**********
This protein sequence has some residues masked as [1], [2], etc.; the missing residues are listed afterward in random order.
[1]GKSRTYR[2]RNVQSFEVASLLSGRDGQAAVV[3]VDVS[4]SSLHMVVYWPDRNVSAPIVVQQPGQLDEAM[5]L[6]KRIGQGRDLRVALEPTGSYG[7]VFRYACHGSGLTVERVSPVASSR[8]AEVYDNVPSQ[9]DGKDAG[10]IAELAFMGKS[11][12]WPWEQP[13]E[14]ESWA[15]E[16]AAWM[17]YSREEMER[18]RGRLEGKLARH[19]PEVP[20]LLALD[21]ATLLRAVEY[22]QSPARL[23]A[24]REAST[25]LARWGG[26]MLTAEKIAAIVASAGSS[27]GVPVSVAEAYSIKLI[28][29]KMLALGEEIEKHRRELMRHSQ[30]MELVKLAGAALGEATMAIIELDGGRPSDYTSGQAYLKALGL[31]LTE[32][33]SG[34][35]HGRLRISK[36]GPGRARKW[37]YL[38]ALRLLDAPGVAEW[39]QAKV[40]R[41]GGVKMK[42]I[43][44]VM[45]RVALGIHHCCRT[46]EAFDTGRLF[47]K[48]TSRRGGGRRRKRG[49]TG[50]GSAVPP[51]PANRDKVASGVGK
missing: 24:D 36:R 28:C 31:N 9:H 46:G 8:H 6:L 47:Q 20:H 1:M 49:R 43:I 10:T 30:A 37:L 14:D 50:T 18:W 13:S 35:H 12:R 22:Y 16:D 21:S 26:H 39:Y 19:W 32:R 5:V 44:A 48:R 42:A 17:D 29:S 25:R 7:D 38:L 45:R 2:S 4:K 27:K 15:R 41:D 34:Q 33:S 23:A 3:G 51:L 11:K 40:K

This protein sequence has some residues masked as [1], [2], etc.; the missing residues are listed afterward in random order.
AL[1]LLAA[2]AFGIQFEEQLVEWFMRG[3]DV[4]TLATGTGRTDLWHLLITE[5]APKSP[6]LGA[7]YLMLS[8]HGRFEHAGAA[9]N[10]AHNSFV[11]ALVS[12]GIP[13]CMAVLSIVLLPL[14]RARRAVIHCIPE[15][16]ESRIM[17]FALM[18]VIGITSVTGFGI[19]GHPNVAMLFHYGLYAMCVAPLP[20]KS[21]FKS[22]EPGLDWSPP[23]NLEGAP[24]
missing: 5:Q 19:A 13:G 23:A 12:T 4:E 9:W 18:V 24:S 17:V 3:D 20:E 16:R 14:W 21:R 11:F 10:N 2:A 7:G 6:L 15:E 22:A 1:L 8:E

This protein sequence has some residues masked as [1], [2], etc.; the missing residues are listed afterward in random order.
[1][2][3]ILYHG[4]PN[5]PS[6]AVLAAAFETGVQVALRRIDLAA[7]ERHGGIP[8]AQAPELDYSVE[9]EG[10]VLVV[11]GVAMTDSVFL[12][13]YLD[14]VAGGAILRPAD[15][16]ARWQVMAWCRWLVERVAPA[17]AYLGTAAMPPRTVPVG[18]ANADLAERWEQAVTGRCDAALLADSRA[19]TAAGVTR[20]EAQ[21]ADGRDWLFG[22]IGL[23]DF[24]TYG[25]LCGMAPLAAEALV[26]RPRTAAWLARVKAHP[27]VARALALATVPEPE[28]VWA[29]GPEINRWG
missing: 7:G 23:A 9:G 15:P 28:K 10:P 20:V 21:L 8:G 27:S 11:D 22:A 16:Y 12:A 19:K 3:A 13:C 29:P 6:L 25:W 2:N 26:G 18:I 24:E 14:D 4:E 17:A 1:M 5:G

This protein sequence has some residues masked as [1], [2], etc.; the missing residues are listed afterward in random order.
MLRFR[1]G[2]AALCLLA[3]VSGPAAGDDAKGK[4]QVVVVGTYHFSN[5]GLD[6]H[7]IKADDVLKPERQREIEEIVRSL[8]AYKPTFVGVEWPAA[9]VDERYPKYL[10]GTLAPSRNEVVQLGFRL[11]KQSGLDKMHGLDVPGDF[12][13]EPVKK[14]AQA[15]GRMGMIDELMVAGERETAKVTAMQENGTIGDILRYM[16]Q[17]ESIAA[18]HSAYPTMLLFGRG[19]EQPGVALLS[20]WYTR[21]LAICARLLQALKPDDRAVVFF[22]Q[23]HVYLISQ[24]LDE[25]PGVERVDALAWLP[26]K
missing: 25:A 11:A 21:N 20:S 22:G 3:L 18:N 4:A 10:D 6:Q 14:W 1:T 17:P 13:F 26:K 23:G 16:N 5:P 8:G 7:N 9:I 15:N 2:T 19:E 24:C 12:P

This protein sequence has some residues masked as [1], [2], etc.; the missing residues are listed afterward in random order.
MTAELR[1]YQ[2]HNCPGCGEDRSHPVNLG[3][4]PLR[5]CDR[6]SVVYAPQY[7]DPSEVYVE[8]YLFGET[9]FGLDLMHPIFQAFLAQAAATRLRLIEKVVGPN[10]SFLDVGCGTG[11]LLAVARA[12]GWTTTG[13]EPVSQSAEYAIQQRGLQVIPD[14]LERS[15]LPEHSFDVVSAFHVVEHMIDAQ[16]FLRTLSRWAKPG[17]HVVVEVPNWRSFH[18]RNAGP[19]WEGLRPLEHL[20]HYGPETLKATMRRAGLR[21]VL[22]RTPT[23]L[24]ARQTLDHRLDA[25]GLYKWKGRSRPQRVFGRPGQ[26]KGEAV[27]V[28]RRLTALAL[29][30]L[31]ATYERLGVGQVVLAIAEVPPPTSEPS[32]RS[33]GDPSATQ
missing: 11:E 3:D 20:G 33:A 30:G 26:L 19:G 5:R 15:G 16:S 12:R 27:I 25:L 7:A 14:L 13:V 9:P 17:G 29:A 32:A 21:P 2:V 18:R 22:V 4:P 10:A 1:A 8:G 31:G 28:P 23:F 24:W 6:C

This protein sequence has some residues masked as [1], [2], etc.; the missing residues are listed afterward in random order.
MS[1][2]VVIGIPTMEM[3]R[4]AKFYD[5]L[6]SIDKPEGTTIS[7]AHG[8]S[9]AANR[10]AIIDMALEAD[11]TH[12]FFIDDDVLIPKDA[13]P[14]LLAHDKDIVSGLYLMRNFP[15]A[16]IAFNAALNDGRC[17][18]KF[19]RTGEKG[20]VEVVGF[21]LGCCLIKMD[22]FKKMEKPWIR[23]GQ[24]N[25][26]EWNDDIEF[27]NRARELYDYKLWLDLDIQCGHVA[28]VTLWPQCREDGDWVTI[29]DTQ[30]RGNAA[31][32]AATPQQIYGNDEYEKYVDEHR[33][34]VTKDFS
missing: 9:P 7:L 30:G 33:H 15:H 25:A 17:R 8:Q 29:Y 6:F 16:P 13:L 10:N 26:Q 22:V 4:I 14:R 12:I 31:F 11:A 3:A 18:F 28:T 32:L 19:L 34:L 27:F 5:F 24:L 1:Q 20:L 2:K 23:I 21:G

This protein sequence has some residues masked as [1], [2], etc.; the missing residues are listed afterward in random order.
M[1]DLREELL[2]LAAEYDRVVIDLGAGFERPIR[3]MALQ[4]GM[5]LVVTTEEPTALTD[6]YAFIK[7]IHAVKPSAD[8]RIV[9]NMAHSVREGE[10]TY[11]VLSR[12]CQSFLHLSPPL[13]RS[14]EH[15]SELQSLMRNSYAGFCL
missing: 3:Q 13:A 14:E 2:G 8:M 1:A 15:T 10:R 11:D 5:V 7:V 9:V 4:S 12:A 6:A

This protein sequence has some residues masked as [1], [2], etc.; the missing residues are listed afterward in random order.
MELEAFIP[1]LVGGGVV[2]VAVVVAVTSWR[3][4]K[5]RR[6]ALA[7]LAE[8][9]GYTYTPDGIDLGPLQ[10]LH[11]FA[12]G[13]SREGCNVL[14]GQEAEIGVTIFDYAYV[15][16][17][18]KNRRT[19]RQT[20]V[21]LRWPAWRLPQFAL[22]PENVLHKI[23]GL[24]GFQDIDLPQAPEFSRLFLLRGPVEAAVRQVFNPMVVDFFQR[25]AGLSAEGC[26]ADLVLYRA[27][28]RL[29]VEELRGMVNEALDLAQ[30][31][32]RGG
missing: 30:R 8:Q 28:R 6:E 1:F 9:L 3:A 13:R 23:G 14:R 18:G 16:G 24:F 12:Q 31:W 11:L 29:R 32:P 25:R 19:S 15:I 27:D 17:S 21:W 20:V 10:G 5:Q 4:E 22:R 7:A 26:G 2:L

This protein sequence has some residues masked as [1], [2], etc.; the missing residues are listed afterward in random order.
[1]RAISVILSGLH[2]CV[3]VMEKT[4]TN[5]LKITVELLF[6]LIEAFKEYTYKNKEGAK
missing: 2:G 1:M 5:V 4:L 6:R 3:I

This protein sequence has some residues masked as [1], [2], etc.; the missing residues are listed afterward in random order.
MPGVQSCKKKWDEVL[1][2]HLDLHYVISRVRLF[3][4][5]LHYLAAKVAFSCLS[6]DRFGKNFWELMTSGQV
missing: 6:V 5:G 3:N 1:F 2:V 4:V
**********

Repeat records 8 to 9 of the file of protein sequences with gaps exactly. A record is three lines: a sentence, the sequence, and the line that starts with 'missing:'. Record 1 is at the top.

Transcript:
This protein sequence has some residues masked as [1], [2], etc.; the missing residues are listed afterward in random order.
MELEAFIP[1]LVGGGVV[2]VAVVVAVTSWR[3][4]K[5]RR[6]ALA[7]LAE[8][9]GYTYTPDGIDLGPLQ[10]LH[11]FA[12]G[13]SREGCNVL[14]GQEAEIGVTIFDYAYV[15][16][17][18]KNRRT[19]RQT[20]V[21]LRWPAWRLPQFAL[22]PENVLHKI[23]GL[24]GFQDIDLPQAPEFSRLFLLRGPVEAAVRQVFNPMVVDFFQR[25]AGLSAEGC[26]ADLVLYRA[27][28]RL[29]VEELRGMVNEALDLAQ[30][31][32]RGG
missing: 30:R 8:Q 28:R 6:E 1:F 9:L 3:A 13:R 23:G 14:R 18:G 16:G 24:F 12:Q 31:W 11:L 29:R 32:P 25:R 19:S 15:I 27:D 17:S 21:W 20:V 10:G 5:Q 4:E 22:R 7:A 26:G 2:L

This protein sequence has some residues masked as [1], [2], etc.; the missing residues are listed afterward in random order.
[1]RAISVILSGLH[2]CV[3]VMEKT[4]TN[5]LKITVELLF[6]LIEAFKEYTYKNKEGAK
missing: 2:G 1:M 5:V 4:L 6:R 3:I